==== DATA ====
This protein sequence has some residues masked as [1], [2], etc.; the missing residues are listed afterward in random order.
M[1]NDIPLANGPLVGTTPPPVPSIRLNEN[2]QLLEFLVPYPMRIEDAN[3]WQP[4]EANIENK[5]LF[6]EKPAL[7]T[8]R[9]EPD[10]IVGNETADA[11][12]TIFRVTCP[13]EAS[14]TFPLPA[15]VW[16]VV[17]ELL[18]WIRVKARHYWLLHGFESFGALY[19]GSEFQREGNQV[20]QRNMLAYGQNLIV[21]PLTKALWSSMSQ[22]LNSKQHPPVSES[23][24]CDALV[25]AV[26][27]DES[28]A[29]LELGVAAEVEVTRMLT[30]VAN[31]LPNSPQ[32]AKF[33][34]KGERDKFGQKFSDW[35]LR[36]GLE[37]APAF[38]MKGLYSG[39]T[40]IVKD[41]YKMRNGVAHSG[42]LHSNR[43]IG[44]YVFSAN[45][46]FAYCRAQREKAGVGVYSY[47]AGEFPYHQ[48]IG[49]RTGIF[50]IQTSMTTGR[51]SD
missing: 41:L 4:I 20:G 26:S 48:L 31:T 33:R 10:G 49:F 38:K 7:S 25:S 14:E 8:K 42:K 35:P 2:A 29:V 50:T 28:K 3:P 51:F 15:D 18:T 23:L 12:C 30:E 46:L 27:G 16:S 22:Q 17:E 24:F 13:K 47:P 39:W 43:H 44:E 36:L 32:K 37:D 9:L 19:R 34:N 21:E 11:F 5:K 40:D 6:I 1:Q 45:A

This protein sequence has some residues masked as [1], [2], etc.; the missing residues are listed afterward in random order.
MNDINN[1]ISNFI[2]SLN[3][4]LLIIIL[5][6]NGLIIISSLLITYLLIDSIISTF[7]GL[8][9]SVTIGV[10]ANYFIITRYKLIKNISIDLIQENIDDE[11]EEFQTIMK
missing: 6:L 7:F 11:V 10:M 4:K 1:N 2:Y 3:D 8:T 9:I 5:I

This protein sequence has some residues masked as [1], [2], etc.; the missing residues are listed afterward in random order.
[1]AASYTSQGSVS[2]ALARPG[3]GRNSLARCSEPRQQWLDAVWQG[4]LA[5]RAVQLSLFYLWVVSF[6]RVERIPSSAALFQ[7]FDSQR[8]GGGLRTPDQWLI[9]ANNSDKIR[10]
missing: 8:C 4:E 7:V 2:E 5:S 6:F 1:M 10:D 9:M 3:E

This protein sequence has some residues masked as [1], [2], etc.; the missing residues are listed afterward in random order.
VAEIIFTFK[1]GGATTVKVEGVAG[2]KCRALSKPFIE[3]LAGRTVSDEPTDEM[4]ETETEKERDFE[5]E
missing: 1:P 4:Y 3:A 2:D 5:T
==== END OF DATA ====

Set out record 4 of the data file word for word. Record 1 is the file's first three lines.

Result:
This protein sequence has some residues masked as [1], [2], etc.; the missing residues are listed afterward in random order.
VAEIIFTFK[1]GGATTVKVEGVAG[2]KCRALSKPFIE[3]LAGRTVSDEPTDEM[4]ETETEKERDFE[5]E
missing: 1:P 4:Y 3:A 2:D 5:T